Deutsche Welle: April 22 was Earth Day and the March for Science, and one week later on April 29 the People’s Climate March marks 100 days of the Trump administration. Have these events taken on added meaning this year?
Bill McKibben: I think they have taken on different meaning. The plan was to go march, no matter who was president at the end of April – but if it was Hillary Clinton, it would be a real effort to get her to do the things she promised to do.
In the case of Trump, it’s part of this large resistance that’s been forming around so many issues, and a real reminder that people will not idly sit by and let their future be completely compromised. So it will have a very different flavor than I think we thought it would six to eight months ago.
Do you think proposed budget cuts to scientists’ work and the changes at the Environmental Protection Agency will mobilize more scientists, and get them involved in politics?
Yes, I think scientists are becoming more politically engaged. I think they’re beginning to understand they have no choice.
It’s not an ideal situation. In a rational world, we’d let scientists do their work, and then when they offer explicit warnings as they did 20 years ago around climate change, the rest of our political system would go to work acting on those warnings. But as we’ve all learned, that’s not necessarily what happens. Power, money and influence can get in the way and that’s, I think, why scientists are now mobilizing.
Trump focuses a lot on jobs, the economy and security. Do you think the environmental movement has been successful at appealing to his constituency? What needs to change in its “sales pitch” to enable the movement to compete for public opinion?
I think action on climate change is more popular than Donald Trump at this point. But that has as much to do with Trump’s unpopularity as anything else. I think it’s important for the environmental movement to keep stressing the upside to big change.
Jeff Merkley, the senator from Oregon, and Senator [Bernie] Sanders, the most popular politician in America, are introducing a bill at the end of the month that calls for 100 percent clean energy by 2050. I think that will be the real rallying cry – and part of that rallying cry will be about the 4 or 5 million jobs that would get created along the way.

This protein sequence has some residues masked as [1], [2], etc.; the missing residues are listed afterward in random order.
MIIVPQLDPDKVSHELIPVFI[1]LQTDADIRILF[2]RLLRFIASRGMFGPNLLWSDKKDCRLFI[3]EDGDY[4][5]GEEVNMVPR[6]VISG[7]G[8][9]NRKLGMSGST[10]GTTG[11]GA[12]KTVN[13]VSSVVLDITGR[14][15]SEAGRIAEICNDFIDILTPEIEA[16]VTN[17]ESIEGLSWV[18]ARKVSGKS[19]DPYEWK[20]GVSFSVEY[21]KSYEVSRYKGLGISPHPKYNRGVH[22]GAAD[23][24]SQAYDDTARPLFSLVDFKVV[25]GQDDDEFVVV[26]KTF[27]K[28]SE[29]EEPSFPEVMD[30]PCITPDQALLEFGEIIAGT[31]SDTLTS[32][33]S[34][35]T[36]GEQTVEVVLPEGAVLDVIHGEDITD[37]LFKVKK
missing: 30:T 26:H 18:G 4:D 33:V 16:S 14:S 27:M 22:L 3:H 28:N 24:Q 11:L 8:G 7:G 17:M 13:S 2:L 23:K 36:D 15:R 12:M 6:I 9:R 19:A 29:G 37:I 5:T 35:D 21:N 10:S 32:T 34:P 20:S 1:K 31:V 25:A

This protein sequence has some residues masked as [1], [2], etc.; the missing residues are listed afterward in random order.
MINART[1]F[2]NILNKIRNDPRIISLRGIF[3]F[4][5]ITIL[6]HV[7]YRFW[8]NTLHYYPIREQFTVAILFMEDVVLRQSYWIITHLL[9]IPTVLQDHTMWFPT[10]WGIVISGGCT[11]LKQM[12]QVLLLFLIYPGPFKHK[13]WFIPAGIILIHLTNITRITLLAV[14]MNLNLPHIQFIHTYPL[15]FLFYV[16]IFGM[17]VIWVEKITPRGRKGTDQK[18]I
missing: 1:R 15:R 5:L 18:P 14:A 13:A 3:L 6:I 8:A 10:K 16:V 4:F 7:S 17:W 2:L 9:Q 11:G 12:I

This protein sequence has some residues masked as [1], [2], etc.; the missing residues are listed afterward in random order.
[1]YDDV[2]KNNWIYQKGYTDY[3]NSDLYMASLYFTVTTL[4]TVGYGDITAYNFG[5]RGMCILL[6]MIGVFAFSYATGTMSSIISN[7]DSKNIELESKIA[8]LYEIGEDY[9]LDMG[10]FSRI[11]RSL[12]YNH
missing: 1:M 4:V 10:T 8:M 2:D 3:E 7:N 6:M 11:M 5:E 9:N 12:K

Could a slowdown of US action on climate change result in more Americans taking the government to court over climate change?
There’s a couple of important court cases already working their way through, especially this case from what’s called Our Children’s Trust. Court action takes a long time and in the end, to a large degree, courts are moved when politics moves. The job of the environmental movement is to continue to try and shift the zeitgeist around climate change in a powerful direction.
You’ve been heavily involved in protests against the Dakota Access and Keystone XL pipelines for the past several years. What are you planning to do now that Keystone has been formally approved?
The Keystone Pipeline’s been formally approved by the State Department and the White House, but it’s got some hoops to jump through yet, mostly in states like Nebraska where there’s not even a route approved for this thing – and there’s a lot of organizing and anger.
It also has some financial hoops to jump through – it’s not as if the price of oil is doing any favors to people in the tar sands where that pipeline begins. So I don’t think we’ve seen the end of that story yet.
Trump’s climate position has so many implications. Where do you predict the biggest resistance will come from?
I think that you’re seeing resistance from smart scientists and from people in frontline communities who deal with the effects of climate change already. I think the thing Trump needs to fear most is the awakening of all those normal people in the middle who don’t normally think that much about politics, but know enough about the future to know that what we’re doing is not safe, is not smart, and is putting their children at risk. And that’s a potent force, once awakened.
I assume you’ll be out protesting this weekend – what do you hope to see when you’re out there?
I hope to see a lot of people!
Bill McKibben is an author and environmentalist. In 2014, he was awarded the Right Livelihood Prize, sometimes called the “alternative Nobel.” He is a founder of 350.org, a grassroots climate movement that has organized thousands of rallies around the world.
The interview was conducted by Charlotta Lomas.